We had well and truly outgrown our previous studio in the shared warehouse. We had boxes stacked up to the ceiling and pottery in my parents’ garage. Plus, it had no temperature control.

How have you stayed on top of your business while setting up your new space? Sharnah: Delegating jobs and asking our fantastic friends and family for help has been the best possible way for us to get everything done. We are so lucky to have amazing support. It’s so important to learn that you can’t do everything by yourself.What’s the best thing about your studio? Sharnah: It feels like a second home already and we are loving the renovations. We removed a few walls to open up the rooms and chose light wooden flooring to brighten the space. It gives it a beautiful, relaxing feeling.

We also painted a mural on our main studio wall. It’s our favourite thing and we are so proud of it! We incorporated shapes of things that are meaningful to us, like our pets and star sign, to make it personal and inspiring.

What kind of equipment do you have? Sharnah: Paintbrushes, underglaze paints, acrylics, clay and tools – the usual ceramic and art supplies! We also bought a pottery wheel quite a while ago that I still haven’t used. There wasn’t space for it in our old studio so it’s on Charissa’s patio. We can’t wait to have a place for it! Our most important piece of equipment is our large paragon top-loader kiln. When filling the bottom of it we have to use a step ladder to place the pottery in.What does a regular day at work look like for you? Sharnah: It starts with a cup of tea and looking over our plan for the week, as each day can be quite different. Our favourite days are spent painting or trying new ideas while listening to music or watching a great TV show.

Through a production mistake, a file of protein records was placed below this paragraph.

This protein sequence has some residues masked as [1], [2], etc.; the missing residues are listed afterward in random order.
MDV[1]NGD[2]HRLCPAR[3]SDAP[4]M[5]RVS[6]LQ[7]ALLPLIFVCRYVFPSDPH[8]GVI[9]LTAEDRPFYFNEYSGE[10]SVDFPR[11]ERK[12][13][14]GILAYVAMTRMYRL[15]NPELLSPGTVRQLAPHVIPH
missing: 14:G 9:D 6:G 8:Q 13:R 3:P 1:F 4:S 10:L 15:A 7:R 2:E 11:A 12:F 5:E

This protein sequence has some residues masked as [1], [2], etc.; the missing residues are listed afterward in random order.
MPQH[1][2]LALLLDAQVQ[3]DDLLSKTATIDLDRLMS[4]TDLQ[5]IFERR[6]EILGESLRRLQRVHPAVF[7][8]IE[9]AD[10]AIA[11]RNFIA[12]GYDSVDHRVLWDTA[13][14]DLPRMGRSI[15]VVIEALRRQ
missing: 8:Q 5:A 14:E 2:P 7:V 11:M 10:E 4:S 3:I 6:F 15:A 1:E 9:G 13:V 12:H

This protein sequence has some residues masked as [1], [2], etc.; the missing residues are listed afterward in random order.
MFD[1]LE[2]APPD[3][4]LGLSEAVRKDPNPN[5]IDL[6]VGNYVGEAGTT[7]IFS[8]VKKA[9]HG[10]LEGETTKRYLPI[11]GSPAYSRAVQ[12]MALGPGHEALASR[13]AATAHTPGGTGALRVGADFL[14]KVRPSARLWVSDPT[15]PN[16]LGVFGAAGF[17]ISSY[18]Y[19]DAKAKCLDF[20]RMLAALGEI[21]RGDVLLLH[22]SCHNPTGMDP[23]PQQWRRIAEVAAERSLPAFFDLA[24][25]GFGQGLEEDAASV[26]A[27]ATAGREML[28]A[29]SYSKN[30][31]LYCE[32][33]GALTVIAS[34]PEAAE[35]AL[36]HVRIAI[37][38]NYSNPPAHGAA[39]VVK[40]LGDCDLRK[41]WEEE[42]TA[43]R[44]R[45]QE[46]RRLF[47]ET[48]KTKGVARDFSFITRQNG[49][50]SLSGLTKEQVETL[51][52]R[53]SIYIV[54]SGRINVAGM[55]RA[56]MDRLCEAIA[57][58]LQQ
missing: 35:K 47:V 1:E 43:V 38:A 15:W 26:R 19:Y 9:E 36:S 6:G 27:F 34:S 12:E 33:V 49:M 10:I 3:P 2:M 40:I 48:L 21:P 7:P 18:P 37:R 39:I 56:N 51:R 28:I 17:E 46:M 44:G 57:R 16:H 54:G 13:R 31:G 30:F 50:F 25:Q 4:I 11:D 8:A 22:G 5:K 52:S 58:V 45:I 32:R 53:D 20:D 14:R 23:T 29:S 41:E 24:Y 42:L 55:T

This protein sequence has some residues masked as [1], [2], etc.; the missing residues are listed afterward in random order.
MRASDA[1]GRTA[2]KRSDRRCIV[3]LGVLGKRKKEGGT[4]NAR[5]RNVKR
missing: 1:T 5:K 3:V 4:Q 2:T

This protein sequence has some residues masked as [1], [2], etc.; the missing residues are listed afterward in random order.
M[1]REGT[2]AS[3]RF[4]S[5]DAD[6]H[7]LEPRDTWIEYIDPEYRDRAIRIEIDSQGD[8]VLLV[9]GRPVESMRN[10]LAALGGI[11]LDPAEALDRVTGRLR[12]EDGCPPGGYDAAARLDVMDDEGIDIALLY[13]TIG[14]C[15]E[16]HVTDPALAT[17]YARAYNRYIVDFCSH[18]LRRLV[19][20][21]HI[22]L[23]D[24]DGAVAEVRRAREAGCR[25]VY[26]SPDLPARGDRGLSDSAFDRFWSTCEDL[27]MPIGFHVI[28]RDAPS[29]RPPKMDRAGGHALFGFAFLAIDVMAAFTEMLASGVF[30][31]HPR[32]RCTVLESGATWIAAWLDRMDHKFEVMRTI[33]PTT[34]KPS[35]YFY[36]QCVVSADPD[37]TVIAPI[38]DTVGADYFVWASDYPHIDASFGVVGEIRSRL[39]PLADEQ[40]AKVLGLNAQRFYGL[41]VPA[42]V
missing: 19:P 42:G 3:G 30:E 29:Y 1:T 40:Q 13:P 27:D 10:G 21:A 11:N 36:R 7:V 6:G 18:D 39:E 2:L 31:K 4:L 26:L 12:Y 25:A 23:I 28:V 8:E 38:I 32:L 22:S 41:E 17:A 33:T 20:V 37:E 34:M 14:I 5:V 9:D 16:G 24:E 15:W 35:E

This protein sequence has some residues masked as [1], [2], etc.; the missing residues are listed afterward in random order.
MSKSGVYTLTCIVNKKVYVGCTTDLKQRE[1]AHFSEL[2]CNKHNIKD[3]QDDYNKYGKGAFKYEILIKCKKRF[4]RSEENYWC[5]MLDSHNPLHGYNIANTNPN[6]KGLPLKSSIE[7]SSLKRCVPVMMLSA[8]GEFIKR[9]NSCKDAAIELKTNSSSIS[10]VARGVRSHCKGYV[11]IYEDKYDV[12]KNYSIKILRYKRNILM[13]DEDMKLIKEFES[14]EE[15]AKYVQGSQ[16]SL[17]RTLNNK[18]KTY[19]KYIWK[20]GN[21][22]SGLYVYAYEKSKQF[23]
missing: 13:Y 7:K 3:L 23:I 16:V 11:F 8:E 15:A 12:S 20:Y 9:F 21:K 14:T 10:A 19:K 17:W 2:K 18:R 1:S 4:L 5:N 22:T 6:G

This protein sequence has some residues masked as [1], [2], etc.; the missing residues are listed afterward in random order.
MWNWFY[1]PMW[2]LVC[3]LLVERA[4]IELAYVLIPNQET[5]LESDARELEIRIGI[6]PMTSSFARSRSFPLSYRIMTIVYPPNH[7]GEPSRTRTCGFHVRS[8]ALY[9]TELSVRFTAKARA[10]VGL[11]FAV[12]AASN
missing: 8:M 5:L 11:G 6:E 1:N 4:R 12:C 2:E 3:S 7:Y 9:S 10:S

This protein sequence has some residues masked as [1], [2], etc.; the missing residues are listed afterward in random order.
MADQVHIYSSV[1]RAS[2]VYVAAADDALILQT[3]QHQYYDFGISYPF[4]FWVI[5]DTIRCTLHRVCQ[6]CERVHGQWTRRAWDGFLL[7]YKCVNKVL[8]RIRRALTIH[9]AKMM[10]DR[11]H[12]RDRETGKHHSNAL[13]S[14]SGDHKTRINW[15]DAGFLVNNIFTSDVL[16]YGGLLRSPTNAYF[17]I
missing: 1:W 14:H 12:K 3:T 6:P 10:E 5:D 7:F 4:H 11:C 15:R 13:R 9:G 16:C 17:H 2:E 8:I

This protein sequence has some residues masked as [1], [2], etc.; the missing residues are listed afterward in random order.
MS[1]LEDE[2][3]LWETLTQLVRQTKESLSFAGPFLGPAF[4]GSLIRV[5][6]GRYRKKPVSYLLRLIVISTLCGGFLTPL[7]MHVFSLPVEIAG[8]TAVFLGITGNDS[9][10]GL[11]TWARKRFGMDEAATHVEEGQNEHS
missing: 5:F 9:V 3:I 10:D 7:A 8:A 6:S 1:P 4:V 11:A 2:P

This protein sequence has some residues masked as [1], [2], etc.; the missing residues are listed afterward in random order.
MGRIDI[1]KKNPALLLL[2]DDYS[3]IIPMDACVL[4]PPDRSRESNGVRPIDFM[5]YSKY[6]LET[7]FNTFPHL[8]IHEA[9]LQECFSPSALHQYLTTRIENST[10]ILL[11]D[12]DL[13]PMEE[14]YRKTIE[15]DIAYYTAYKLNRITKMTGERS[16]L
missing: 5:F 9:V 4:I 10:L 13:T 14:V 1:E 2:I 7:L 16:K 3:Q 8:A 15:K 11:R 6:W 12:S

I update our Instagram every day, keep up with trends and ideas, and put on a kiln load of ceramics twice a week. Charissa paints, answers emails (there’s always so much to reply to) and does a lot of our computer work, from banking to designing fliers. The rest of our time is spent making content, painting or working on other projects.

Ordering and securing stock has become a large part of our work in the past year. Like most industries, COVID has created shortages and we’re always chasing up suppliers for clay, glazes and ceramic bisque wares.

We have an assistant who works one to two days a week. She cleans up and sets up our workshops, sorts customers’ pottery and packs orders. We try to end our days by tidying up, but this hardly ever happens! We usually go home and relax for a few hours before getting into more painting or researching.

What advice would you give to someone who wants to open their own studio or store? Sharnah: Do lots of research, have an opening goal to work towards and start planning for it! Don’t be afraid to ask for advice about what you’re not sure on and remember that you don’t have to do everything yourself.To stay up-to-date with strictly business news, register your email over here.